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Joseph F. Williams
COMMISSIONER

John G. Jordan Sr.
DEPUTY COMMISSIONER

Edward Springer
CHIEF FIRE MARSHAL

PO Box 127
Yaphank, New York 11980
Main (631) 852-4855
Fax  (631) 852-4861
Evenings & Weekends: (631) 852-4815

Fire Extinguishers

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Choosing and using fire extinguishers

It’s important to help the public understand that with proper training and education, fire extinguishers can save lives and property. Many adults might not know how or when to use fire extinguishers.

Encourage local residents to contact their fire department for more information on fire extinguisher training, or with questions they might have. Help spread the word by sharing the following information basics and tips for using and maintaining fire extinguishers with your community.

Explain the types of fire extinguishers

There are five primary types of fire extinguishers, each designed to put out different kinds of fires.

Graphic of a Triangle with the letter A

For use with ordinary materials like cloth, wood and paper.

Often found in homes and businesses

Graphic of a Square with the letter B

For use with combustible and flammable liquids like grease, gasoline, oil and oil-based paints.

Often found in homes and businesses

Graphic of a Circle with the letter C

For use with electrical equipment like appliances, tools, or other equipment that is plugged in.

Often found in homes and businesses

Graphic of a star with the letter D

For use with flammable metals

Often found in factories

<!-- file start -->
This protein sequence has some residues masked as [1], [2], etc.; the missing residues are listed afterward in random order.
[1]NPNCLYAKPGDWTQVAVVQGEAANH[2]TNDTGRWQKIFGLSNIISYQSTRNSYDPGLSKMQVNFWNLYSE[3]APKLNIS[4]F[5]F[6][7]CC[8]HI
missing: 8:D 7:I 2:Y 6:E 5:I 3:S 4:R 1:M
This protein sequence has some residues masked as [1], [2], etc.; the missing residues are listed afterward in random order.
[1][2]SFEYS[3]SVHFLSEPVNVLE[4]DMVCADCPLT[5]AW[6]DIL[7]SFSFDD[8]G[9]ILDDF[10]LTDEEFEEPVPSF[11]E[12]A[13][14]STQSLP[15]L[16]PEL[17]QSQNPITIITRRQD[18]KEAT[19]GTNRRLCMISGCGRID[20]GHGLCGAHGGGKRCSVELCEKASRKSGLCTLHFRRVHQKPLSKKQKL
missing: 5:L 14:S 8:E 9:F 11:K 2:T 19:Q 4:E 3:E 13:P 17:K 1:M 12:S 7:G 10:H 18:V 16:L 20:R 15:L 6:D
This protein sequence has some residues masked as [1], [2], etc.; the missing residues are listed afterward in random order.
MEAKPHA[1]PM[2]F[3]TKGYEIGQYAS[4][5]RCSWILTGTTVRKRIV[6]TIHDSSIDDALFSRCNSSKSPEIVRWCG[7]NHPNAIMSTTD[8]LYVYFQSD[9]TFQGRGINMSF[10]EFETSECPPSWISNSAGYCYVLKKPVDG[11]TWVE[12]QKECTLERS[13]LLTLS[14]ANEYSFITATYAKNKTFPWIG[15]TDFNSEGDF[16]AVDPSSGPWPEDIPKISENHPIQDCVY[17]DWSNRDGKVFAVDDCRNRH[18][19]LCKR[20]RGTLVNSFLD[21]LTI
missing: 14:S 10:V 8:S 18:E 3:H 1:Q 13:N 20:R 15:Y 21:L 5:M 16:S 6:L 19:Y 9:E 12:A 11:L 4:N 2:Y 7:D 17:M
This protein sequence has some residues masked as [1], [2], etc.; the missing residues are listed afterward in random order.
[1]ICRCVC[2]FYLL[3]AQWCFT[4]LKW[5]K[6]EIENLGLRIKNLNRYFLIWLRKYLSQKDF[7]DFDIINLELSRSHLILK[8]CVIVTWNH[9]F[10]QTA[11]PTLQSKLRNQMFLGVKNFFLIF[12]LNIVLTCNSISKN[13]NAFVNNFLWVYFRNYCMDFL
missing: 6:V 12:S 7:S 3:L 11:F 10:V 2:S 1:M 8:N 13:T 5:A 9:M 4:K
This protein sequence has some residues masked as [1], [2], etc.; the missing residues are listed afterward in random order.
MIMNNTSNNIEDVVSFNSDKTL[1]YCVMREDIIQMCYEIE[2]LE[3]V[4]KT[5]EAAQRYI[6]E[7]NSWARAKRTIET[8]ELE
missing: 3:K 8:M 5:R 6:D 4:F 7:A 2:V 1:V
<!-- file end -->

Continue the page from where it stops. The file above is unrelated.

Graphic of the letter K

For use with vegetable oils, animal oils and fats in cooking appliances.

Often found in commercial kitchens (restaurants, cafeterias, catering businesses)

There are also multipurpose fire extinguishers that might be labeled "B-C" or "A-B-C." Most home improvement stores carry multipurpose fire extinguishers that cover Class A through Class C.

Help people decide when to use a fire extinguisher

Fire extinguishers are helpful for immediate use on small fires. Consider providing a checklist to help people prepare for using a fire extinguisher on a potential fire.

For example:

  • Have I alerted others in the building that there’s a fire?
  • Has someone called the fire department?
  • Am I physically able to use a fire extinguisher?
  • Is the fire small and contained in a single object (like a pan or a wastebasket)?
  • Am I safe from the fire’s toxic smoke?
  • Do I have a clear escape route?

Use a fire extinguisher when all of these questions are answered “yes.” If you’re unsure about whether or not it’s safe to use a fire extinguisher, and for all other situations, alert others, leave the building, and call 911 from a mobile or neighbor’s phone. It is not recommended that children use fire extinguishers.

Teach people how to use a fire extinguisher

When operating a fire extinguisher, tell residents to remember the word PASS:

  • Pull the pin. Hold the extinguisher with the nozzle pointing away from you and release the locking mechanism.
  • Aim low. Point the extinguisher at the base of the fire.
  • Squeeze the lever slowly and evenly.
  • Sweep the nozzle from side-to-side.

Educate on the importance of fire extinguisher maintenance

Remind citizens to check fire extinguishers for:

Easy access in an emergency
be sure nothing is blocking or limiting your ability to reach it.
The recommended pressure level
many extinguishers have gauges that show when pressure is too high or too low.
Working parts
make sure the can, hoses and nozzles aren’t damaged, dented, or rusted.
Cleanliness
remove any dust, oil, or grease that might be on the outside of the extinguisher.
Guidelines and instructions
some extinguishers need to be shaken monthly, others need to be pressure tested every few years.